Always selfish, always self-willed," she murmured to herself in a low, quavering whisper. "She never cared two straws for either of us, but I loved her—I loved her ! I loved her more than she or anybody else ever knew."




FLOWER had ushered Lady Constance into the library and had himself withdrawn. She now stood with her hand in Lord Leftbury's grasp, looking into his kind, grave face, and neither of them just then seemed able to say a word.

"I apologise for asking you to come to me here, Lady Constance,” said Lord Leftbury at last,“ but you asked me if I would see you alone, and -_-"

“Pray say no more," interrupted Lady Constance quickly, as she spoke seating herself in the chair which he had drawn up near the fire for her; “I do. wish to see you alone very

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particularly indeed, and I am most glad to have such an early opportunity of doing so."

But having said this Lady Constance became silent. It was true that she had something that she very particularly wished to say to him, but now that it came to the point she felt decidedly nervous, and found it almost impossible to say it.

She wished that he would make some remark, instead of standing there with his back to the fire, looking gravely and questioningly down into her face. It was so difficult to beginto break the ice by mentioning Mary's name. She seemed to understand by his attitude that he had wrapped himself up in a thick cloak of reserve, and that the subject which she wished to discuss was one which he had put aside, and which, of his own accord, he would never mention again. Yes! it was certainly difficult to begin, and for several seconds Lady Constance Bleak heartily wished herself at home again. It would have been so much easier to have written-so very much easier to have explained the matter in a letter, or to have placed the whole affair in Sir Reginald's hands. But then, Sir Reginald, with the very best of intentions and kindest of hearts, invariably went so very straight to the point, in a manner utterly devoid of that tact which she felt was needed in a case like this.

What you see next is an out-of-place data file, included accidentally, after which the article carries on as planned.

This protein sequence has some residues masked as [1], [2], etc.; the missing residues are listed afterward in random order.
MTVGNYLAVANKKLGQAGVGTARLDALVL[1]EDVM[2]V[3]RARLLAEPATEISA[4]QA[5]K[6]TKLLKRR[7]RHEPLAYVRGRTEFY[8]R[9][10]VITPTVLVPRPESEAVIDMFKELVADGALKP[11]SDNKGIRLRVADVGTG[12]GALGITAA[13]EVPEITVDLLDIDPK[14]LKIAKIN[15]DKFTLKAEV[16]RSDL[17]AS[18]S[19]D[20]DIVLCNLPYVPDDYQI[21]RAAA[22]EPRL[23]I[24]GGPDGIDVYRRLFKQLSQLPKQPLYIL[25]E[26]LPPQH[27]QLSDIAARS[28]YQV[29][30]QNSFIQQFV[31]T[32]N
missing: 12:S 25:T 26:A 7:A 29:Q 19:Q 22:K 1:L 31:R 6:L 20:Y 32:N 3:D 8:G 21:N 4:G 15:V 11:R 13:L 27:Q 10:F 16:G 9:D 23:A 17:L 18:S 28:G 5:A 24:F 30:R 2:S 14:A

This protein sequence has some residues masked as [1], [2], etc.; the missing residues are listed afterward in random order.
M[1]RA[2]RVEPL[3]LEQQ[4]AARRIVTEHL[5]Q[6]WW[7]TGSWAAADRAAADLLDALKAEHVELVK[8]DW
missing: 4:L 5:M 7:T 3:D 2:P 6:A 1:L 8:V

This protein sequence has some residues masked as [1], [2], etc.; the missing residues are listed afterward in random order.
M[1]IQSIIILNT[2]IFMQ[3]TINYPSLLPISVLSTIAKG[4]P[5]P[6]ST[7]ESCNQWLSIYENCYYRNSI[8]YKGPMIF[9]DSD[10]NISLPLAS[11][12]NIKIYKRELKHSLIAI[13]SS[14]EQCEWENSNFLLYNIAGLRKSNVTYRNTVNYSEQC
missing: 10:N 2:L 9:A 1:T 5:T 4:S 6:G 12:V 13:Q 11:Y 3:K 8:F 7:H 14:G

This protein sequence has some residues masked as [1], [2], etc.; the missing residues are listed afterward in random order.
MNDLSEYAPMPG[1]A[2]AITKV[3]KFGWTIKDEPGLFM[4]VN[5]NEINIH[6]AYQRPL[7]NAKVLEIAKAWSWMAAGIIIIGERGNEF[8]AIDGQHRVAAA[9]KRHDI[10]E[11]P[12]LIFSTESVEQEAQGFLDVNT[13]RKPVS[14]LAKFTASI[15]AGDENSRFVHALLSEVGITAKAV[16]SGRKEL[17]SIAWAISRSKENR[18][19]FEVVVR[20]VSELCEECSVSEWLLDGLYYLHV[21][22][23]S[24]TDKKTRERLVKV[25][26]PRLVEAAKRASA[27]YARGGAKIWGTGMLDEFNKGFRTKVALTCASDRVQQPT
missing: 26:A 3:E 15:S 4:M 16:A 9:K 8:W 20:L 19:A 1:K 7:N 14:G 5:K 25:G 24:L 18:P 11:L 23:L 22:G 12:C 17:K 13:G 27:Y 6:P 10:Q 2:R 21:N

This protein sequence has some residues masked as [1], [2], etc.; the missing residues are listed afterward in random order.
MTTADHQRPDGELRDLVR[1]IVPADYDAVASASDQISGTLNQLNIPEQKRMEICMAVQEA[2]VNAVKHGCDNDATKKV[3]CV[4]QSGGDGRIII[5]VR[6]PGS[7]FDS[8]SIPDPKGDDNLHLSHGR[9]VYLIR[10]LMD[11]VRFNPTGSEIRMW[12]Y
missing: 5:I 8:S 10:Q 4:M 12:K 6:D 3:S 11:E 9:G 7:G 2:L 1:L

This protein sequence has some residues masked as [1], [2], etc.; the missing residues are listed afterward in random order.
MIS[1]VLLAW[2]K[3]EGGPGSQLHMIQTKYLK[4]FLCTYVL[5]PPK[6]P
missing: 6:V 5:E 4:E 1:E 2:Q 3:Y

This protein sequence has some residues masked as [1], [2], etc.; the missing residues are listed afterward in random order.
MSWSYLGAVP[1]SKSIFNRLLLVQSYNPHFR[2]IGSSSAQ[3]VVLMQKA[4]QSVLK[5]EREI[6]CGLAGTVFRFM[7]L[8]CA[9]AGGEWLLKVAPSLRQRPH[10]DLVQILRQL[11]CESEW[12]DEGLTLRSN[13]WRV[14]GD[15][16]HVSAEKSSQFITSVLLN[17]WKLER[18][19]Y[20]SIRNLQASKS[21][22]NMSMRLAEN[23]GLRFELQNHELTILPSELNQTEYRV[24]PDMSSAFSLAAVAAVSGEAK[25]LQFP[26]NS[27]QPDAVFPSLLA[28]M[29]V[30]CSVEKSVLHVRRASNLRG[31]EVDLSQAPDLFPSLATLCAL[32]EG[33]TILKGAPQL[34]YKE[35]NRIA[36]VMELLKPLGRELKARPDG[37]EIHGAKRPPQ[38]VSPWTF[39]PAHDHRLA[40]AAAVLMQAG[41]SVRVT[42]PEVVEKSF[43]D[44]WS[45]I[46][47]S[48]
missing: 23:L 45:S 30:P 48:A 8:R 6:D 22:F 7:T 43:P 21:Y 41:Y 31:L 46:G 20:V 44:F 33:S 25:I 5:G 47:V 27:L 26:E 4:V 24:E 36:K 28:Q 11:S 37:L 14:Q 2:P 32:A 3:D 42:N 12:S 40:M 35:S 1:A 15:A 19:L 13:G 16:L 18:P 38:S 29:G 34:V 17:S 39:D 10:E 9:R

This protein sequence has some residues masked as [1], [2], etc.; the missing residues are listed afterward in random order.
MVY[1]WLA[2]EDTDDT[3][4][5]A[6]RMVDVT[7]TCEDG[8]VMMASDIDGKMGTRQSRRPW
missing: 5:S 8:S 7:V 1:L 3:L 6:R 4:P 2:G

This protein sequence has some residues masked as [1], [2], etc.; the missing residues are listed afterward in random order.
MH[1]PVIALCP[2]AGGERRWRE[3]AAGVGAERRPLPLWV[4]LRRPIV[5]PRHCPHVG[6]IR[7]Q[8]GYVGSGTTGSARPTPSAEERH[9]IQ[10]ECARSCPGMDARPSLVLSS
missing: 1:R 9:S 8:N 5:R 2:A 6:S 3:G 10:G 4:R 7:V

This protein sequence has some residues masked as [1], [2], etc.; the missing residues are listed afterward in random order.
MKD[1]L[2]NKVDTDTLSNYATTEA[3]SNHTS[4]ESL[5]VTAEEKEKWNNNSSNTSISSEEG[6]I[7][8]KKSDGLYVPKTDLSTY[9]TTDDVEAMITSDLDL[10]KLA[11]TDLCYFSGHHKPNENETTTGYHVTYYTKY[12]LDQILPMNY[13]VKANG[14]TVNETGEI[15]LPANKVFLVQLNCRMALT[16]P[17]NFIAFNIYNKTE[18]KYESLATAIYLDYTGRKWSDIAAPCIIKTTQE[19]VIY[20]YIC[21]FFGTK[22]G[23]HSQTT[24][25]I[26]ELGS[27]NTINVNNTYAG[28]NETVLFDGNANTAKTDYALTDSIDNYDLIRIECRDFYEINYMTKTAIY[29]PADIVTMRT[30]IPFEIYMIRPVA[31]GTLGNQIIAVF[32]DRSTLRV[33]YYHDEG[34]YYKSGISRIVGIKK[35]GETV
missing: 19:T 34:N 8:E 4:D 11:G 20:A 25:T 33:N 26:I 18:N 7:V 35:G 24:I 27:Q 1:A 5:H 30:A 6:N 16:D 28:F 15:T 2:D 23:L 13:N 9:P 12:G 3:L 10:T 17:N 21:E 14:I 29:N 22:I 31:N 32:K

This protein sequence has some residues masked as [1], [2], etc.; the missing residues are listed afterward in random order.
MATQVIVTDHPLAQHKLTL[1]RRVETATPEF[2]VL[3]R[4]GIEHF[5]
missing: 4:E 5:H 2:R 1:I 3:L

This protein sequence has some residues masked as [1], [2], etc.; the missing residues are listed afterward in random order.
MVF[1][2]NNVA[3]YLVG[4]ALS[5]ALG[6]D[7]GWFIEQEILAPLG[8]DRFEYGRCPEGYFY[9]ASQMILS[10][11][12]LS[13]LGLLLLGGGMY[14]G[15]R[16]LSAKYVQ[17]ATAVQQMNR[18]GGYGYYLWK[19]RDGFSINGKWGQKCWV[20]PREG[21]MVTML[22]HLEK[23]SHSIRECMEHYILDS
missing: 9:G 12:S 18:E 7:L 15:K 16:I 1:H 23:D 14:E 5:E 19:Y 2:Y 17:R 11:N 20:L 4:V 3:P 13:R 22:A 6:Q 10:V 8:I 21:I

She had flattered herself that she could handle the subject with a lighter, more gentle touch, but now her self-confidence forsook her, and when she spoke again she stumbled awkwardly and made the very same remark which, in all probability, Sir Reginald would have made.

"I have felt for you so much,” she said nervously, “but I will say nothing about that.”

“ Thank you," he replied in a strangely quiet tone, “it will be kind if you will not. Of your sympathy I feel assured, and I thank you for it, but—but it is a subject that I cannot discuss, even with you."

“Oh, but I must discuss it, I really MUST!” she exclaimed. “We cannot possibly understand each other unless I do! Do sit down, Lord Leftbury, and please try and forgive me. It is so all-important that you should know the truth.”

Looking very grave, Lord Leftbury did as she requested him to do. He sat down slowly in a chair on the opposite side of the hearth, and then, saying nothing, he looked straight across at her, waiting for her to speak.

For several seconds she found this impossible; and when she continued, it was in a quick, nervous tone.

“Do you remember that when she was a baby she had a peculiar scar and blemish on her left foot ? ” she enquired abruptly.